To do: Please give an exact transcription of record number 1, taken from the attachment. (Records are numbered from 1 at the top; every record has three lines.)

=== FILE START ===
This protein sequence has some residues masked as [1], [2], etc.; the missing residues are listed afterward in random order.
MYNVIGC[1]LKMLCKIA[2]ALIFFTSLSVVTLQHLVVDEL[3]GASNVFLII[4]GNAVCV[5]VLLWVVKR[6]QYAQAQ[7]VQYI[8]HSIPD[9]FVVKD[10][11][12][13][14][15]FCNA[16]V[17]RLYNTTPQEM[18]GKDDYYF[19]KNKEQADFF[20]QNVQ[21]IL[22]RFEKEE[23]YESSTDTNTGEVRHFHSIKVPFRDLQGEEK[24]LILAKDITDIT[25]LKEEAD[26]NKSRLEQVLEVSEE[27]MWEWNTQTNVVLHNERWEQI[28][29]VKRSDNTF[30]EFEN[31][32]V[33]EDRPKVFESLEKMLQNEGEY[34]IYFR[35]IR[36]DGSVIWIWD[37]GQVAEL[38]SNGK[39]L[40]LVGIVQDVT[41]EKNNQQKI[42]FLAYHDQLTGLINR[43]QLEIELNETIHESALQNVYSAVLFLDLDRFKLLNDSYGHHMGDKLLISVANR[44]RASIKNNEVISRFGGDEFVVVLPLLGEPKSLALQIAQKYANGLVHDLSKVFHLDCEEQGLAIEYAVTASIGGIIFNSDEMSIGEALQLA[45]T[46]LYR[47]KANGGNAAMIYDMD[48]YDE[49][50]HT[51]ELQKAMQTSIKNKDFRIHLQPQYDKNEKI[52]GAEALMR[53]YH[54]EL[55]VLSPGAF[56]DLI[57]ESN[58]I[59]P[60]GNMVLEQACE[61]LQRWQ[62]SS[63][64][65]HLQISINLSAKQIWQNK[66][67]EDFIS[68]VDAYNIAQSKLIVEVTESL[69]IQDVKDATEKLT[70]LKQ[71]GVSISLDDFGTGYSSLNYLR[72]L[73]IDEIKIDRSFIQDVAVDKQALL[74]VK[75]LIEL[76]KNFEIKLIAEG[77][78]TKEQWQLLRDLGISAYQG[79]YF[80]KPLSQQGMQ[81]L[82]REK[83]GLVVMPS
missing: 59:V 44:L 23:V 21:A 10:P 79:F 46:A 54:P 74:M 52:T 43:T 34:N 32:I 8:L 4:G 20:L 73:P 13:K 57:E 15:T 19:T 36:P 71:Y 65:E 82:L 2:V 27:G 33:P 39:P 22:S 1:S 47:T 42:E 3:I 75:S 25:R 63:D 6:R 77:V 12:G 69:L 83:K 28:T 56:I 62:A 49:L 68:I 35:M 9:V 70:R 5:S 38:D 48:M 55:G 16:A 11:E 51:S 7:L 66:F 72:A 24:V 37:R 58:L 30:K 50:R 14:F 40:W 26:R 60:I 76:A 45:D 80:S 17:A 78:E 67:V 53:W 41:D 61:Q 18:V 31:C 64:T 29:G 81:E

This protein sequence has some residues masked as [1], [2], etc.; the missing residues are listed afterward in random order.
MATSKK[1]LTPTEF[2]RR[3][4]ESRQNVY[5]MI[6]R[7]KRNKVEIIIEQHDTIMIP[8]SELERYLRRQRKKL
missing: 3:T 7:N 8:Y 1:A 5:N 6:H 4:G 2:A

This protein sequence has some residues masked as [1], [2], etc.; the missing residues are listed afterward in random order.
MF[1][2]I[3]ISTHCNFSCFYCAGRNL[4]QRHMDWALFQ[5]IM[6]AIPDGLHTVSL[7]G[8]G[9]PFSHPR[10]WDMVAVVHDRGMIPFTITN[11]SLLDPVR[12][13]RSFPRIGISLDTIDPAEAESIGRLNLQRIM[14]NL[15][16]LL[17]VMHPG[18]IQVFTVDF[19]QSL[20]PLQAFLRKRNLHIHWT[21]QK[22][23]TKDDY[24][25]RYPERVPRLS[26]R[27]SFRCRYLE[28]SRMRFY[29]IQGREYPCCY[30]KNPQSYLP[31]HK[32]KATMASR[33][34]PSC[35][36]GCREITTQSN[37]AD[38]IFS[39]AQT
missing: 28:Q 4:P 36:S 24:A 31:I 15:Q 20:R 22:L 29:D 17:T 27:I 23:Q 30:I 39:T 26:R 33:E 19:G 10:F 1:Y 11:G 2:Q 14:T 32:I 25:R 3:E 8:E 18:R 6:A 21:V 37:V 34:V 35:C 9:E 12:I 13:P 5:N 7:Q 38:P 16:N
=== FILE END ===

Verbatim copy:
This protein sequence has some residues masked as [1], [2], etc.; the missing residues are listed afterward in random order.
MYNVIGC[1]LKMLCKIA[2]ALIFFTSLSVVTLQHLVVDEL[3]GASNVFLII[4]GNAVCV[5]VLLWVVKR[6]QYAQAQ[7]VQYI[8]HSIPD[9]FVVKD[10][11][12][13][14][15]FCNA[16]V[17]RLYNTTPQEM[18]GKDDYYF[19]KNKEQADFF[20]QNVQ[21]IL[22]RFEKEE[23]YESSTDTNTGEVRHFHSIKVPFRDLQGEEK[24]LILAKDITDIT[25]LKEEAD[26]NKSRLEQVLEVSEE[27]MWEWNTQTNVVLHNERWEQI[28][29]VKRSDNTF[30]EFEN[31][32]V[33]EDRPKVFESLEKMLQNEGEY[34]IYFR[35]IR[36]DGSVIWIWD[37]GQVAEL[38]SNGK[39]L[40]LVGIVQDVT[41]EKNNQQKI[42]FLAYHDQLTGLINR[43]QLEIELNETIHESALQNVYSAVLFLDLDRFKLLNDSYGHHMGDKLLISVANR[44]RASIKNNEVISRFGGDEFVVVLPLLGEPKSLALQIAQKYANGLVHDLSKVFHLDCEEQGLAIEYAVTASIGGIIFNSDEMSIGEALQLA[45]T[46]LYR[47]KANGGNAAMIYDMD[48]YDE[49][50]HT[51]ELQKAMQTSIKNKDFRIHLQPQYDKNEKI[52]GAEALMR[53]YH[54]EL[55]VLSPGAF[56]DLI[57]ESN[58]I[59]P[60]GNMVLEQACE[61]LQRWQ[62]SS[63][64][65]HLQISINLSAKQIWQNK[66][67]EDFIS[68]VDAYNIAQSKLIVEVTESL[69]IQDVKDATEKLT[70]LKQ[71]GVSISLDDFGTGYSSLNYLR[72]L[73]IDEIKIDRSFIQDVAVDKQALL[74]VK[75]LIEL[76]KNFEIKLIAEG[77][78]TKEQWQLLRDLGISAYQG[79]YF[80]KPLSQQGMQ[81]L[82]REK[83]GLVVMPS
missing: 59:V 44:L 23:V 21:A 10:P 79:F 46:A 54:P 74:M 52:T 43:T 34:N 32:I 8:L 4:G 20:L 73:P 13:K 57:E 15:T 19:T 36:P 71:Y 65:E 82:L 2:V 27:G 33:P 39:P 22:S 1:S 47:T 42:E 3:I 75:S 25:R 63:D 6:R 77:V 12:G 69:L 83:K 28:T 56:I 62:A 49:L 68:I 35:M 9:V 70:R 5:S 38:D 48:M 55:G 16:A 11:E 51:S 7:L 66:F 72:A 24:V 37:R 58:L 30:K 50:R 14:F 40:W 26:R 60:I 76:A 45:D 80:S 17:A 78:E 67:V 53:W 41:D 61:Q 18:V 31:C 64:T 29:G 81:E